Anti-government rallies in Romania have continued, following a deadly nightclub blaze at the weekend. The resignation of Prime Minister Victor Ponta on Wednesday failed to stop a second day of protests.
Protesters gathered once again on Wednesday evening at University Square in central Bucharest, a traditional site for anti-government rallies, calling for early elections. Rallies were also held in the cities of Cluj, Timisoara and Constanta.
Animosity against Ponta's government has come to the fore once again following a deadly fire at a Bucharest nightclub on Friday night, which left 32 people dead and nearly 200 injured. Many of those hurt remain in a critical condition after the inferno sparked a deadly stampede.
The tragedy, which happened when a pyrotechnics display triggered a fire at the Colectiv nightclub, prompted opposition MPs to call for a fundamental change to a society they said was torn apart by corruption.
Nation in shock
"People want a change in the system, half measures will no longer work," Marius Matache, a musician taking part in the march, told Agence France-Presse.
Many demonstrators carried banners that read "Corruption Kills". Others chanted the word "Killers" and waved the national flag with holes in it - a symbol of the popular revolution 25 years ago that toppled the dictator Nicolae Ceausescu.
Several people called on other Romanians to join the protest, yelling "Get out of your homes if you care!" And "Don't be afraid, the country is rising up!"
Ponta announced he would resign on Wednesday, before a meeting between his Social Democrat party and their coalition parties nominated Defense Minister Mircea Dusa as interim premier.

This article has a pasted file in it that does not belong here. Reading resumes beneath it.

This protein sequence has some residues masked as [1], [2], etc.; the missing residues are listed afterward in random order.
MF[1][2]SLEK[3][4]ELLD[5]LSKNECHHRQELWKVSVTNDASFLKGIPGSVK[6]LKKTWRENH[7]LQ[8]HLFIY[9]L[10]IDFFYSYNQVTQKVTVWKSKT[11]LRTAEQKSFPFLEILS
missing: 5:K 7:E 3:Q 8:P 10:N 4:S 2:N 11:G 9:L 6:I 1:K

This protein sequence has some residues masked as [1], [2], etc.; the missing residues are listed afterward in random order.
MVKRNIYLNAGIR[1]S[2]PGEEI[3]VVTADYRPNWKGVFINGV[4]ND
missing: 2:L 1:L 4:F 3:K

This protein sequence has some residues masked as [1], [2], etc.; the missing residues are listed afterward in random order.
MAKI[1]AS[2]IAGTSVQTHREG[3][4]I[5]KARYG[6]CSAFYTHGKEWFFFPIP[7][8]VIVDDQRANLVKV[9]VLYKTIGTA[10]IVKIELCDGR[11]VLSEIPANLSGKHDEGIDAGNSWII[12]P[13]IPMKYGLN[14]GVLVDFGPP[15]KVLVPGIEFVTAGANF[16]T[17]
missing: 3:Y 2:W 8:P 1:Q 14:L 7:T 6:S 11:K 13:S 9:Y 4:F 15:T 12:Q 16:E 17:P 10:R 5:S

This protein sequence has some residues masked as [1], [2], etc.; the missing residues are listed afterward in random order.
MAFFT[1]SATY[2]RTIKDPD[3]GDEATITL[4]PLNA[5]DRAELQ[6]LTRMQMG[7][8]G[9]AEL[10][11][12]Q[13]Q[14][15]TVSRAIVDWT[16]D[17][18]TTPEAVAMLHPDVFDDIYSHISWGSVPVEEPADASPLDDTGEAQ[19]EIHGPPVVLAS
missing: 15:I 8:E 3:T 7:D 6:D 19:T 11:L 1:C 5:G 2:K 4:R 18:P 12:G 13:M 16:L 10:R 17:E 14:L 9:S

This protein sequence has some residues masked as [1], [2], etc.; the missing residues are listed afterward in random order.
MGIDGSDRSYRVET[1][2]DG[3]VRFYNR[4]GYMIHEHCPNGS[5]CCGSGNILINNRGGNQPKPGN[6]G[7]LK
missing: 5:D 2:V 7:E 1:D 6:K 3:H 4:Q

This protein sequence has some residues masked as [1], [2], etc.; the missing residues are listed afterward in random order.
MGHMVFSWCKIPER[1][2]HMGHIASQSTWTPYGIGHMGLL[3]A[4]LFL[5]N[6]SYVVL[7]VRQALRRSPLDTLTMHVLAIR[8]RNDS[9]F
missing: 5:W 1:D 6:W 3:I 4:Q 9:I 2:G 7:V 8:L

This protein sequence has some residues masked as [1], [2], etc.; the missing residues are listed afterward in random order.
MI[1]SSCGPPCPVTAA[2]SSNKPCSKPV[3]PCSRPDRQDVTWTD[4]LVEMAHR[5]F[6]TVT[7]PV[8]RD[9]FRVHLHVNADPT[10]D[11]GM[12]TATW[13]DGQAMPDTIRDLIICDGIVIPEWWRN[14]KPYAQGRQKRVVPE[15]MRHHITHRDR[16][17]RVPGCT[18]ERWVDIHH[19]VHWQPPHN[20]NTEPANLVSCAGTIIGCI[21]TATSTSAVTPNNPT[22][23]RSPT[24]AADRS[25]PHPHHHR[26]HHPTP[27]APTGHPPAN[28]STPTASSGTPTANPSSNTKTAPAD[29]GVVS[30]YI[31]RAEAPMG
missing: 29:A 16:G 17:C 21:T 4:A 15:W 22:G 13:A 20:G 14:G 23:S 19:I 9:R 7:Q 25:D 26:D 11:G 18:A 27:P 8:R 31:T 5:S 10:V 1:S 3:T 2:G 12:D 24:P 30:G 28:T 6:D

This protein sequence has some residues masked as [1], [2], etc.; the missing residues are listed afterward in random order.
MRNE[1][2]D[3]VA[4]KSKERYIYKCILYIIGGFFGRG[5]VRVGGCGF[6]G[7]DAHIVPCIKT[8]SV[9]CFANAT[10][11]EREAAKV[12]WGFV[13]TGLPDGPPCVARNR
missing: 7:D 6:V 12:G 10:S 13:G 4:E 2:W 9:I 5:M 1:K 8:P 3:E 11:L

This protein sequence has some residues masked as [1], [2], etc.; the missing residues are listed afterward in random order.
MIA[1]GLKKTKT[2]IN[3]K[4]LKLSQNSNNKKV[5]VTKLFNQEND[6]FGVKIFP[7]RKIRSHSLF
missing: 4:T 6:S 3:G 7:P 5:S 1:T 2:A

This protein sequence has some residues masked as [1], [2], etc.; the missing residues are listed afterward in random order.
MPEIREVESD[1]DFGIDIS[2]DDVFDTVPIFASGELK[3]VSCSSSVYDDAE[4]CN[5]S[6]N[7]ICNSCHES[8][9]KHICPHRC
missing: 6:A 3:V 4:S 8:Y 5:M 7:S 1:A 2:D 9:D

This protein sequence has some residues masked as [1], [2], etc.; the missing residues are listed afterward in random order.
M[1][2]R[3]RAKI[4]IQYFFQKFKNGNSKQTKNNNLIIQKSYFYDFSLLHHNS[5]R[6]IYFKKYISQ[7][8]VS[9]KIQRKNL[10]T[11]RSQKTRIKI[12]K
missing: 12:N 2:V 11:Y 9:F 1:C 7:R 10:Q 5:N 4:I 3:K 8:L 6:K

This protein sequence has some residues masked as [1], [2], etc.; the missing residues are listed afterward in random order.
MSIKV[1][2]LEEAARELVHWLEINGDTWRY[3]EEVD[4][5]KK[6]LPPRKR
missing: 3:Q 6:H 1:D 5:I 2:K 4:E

President Klaus Iohannis, who defeated Ponta in last November's presidential election, will also consult separately over appointing a new premier.
"This tragedy (the fire) touched the nation's most sensitive nerve," Iohannis said on Wednesday, adding that he regretted that "people had to die for the government to step down."
Days were numbered
Ponta had ignored prior calls to resign after being indicted in September for forgery, money laundering and being an accessory to tax evasion during his time as a lawyer. He is likely to face his first court hearings later this month.
Romania's anti-corruption agency has rounded up dozens of former politicians and judges over similar allegations of graft.
More details have emerged about Friday's tragedy, which saw the largest number of deaths since the revolution that followed the end of Communism.
Local media have hailed as heroes two men who repeatedly re-entered the burning club to rescue revelers, only to die themselves.
Three of the club's owners have been arrested on suspicion of manslaughter.
Officials said the venue was not authorized to hold concerts or stage pyrotechnic events.
mm/jr (AP, AFP, Reuters)